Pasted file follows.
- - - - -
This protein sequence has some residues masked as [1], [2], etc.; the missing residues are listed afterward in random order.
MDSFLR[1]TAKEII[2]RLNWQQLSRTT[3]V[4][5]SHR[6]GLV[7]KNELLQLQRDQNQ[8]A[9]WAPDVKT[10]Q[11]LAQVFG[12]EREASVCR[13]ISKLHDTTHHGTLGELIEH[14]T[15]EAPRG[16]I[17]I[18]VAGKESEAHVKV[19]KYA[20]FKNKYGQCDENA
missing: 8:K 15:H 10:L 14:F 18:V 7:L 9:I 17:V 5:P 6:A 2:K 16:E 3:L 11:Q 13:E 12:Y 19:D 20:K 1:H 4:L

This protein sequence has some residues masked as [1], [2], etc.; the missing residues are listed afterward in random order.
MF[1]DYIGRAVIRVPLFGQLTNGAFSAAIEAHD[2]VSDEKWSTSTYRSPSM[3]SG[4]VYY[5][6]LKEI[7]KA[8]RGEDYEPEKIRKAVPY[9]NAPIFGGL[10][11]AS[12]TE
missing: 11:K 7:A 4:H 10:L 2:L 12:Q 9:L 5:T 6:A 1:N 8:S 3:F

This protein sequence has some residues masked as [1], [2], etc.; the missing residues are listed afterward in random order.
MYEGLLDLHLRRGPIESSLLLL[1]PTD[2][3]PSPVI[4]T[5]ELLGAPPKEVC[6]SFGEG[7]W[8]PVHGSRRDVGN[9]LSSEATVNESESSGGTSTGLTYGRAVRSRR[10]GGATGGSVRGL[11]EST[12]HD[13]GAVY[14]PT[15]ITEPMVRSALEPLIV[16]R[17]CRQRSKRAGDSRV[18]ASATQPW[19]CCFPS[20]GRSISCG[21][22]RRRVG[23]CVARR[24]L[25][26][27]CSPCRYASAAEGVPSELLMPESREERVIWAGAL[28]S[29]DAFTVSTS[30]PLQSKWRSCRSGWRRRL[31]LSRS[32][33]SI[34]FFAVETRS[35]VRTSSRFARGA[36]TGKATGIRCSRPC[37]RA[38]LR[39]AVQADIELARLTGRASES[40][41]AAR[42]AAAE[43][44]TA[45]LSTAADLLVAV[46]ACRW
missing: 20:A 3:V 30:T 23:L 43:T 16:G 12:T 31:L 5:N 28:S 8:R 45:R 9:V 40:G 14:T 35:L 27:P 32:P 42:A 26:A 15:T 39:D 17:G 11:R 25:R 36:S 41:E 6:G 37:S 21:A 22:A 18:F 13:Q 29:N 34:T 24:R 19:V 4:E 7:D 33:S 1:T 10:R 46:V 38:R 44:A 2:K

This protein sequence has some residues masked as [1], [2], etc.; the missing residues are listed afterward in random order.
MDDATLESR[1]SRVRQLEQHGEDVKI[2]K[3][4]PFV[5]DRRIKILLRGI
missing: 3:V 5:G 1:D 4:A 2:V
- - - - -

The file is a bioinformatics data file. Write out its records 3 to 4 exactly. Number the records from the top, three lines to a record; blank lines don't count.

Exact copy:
This protein sequence has some residues masked as [1], [2], etc.; the missing residues are listed afterward in random order.
MYEGLLDLHLRRGPIESSLLLL[1]PTD[2][3]PSPVI[4]T[5]ELLGAPPKEVC[6]SFGEG[7]W[8]PVHGSRRDVGN[9]LSSEATVNESESSGGTSTGLTYGRAVRSRR[10]GGATGGSVRGL[11]EST[12]HD[13]GAVY[14]PT[15]ITEPMVRSALEPLIV[16]R[17]CRQRSKRAGDSRV[18]ASATQPW[19]CCFPS[20]GRSISCG[21][22]RRRVG[23]CVARR[24]L[25][26][27]CSPCRYASAAEGVPSELLMPESREERVIWAGAL[28]S[29]DAFTVSTS[30]PLQSKWRSCRSGWRRRL[31]LSRS[32][33]SI[34]FFAVETRS[35]VRTSSRFARGA[36]TGKATGIRCSRPC[37]RA[38]LR[39]AVQADIELARLTGRASES[40][41]AAR[42]AAAE[43][44]TA[45]LSTAADLLVAV[46]ACRW
missing: 20:A 3:V 30:T 23:L 43:T 16:G 12:T 31:L 5:N 28:S 8:R 45:R 9:V 40:G 14:T 35:L 27:P 32:P 42:A 26:A 15:T 39:D 17:G 11:R 25:R 36:S 41:E 6:G 37:S 21:A 22:A 18:F 13:Q 29:N 34:T 24:R 19:V 4:E 7:D 33:S 1:T 10:R 46:V 38:R 44:A 2:K

This protein sequence has some residues masked as [1], [2], etc.; the missing residues are listed afterward in random order.
MDDATLESR[1]SRVRQLEQHGEDVKI[2]K[3][4]PFV[5]DRRIKILLRGI
missing: 3:V 5:G 1:D 4:A 2:V